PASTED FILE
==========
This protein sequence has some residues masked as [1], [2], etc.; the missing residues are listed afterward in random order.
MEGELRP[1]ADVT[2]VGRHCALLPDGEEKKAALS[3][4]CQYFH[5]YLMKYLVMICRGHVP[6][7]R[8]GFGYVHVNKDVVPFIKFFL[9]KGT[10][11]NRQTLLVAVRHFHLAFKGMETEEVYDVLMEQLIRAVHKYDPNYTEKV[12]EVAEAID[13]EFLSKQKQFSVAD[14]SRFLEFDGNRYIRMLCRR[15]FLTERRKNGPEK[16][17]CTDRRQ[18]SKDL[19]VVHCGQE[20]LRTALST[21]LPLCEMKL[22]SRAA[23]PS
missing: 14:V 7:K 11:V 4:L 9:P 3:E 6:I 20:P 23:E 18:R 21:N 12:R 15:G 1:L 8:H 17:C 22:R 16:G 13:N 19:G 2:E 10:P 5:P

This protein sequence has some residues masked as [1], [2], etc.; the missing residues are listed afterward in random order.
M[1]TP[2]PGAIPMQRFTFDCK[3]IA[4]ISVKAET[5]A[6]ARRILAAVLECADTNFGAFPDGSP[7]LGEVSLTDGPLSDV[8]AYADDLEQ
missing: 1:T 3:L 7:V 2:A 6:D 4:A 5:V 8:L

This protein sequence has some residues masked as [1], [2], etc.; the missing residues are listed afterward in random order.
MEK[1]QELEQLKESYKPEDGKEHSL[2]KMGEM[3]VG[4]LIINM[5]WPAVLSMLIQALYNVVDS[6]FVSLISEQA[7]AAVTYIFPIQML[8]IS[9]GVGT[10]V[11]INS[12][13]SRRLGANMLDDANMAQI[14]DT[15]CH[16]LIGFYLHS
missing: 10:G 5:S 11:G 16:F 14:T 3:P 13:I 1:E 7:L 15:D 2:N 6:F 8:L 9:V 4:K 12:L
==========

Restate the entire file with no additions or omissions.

This protein sequence has some residues masked as [1], [2], etc.; the missing residues are listed afterward in random order.
MEGELRP[1]ADVT[2]VGRHCALLPDGEEKKAALS[3][4]CQYFH[5]YLMKYLVMICRGHVP[6][7]R[8]GFGYVHVNKDVVPFIKFFL[9]KGT[10][11]NRQTLLVAVRHFHLAFKGMETEEVYDVLMEQLIRAVHKYDPNYTEKV[12]EVAEAID[13]EFLSKQKQFSVAD[14]SRFLEFDGNRYIRMLCRR[15]FLTERRKNGPEK[16][17]CTDRRQ[18]SKDL[19]VVHCGQE[20]LRTALST[21]LPLCEMKL[22]SRAA[23]PS
missing: 14:V 7:K 11:V 4:L 9:P 3:E 6:I 20:P 23:E 18:R 21:N 12:R 15:G 1:L 8:H 17:C 22:R 16:G 13:N 19:G 2:E 10:P 5:P

This protein sequence has some residues masked as [1], [2], etc.; the missing residues are listed afterward in random order.
M[1]TP[2]PGAIPMQRFTFDCK[3]IA[4]ISVKAET[5]A[6]ARRILAAVLECADTNFGAFPDGSP[7]LGEVSLTDGPLSDV[8]AYADDLEQ
missing: 1:T 3:L 7:V 2:A 6:D 4:A 5:V 8:L

This protein sequence has some residues masked as [1], [2], etc.; the missing residues are listed afterward in random order.
MEK[1]QELEQLKESYKPEDGKEHSL[2]KMGEM[3]VG[4]LIINM[5]WPAVLSMLIQALYNVVDS[6]FVSLISEQA[7]AAVTYIFPIQML[8]IS[9]GVGT[10]V[11]INS[12][13]SRRLGANMLDDANMAQI[14]DT[15]CH[16]LIGFYLHS
missing: 10:G 5:S 11:G 16:F 14:T 3:P 13:I 1:E 7:L 15:D 2:N 6:F 8:L 9:V 4:K 12:L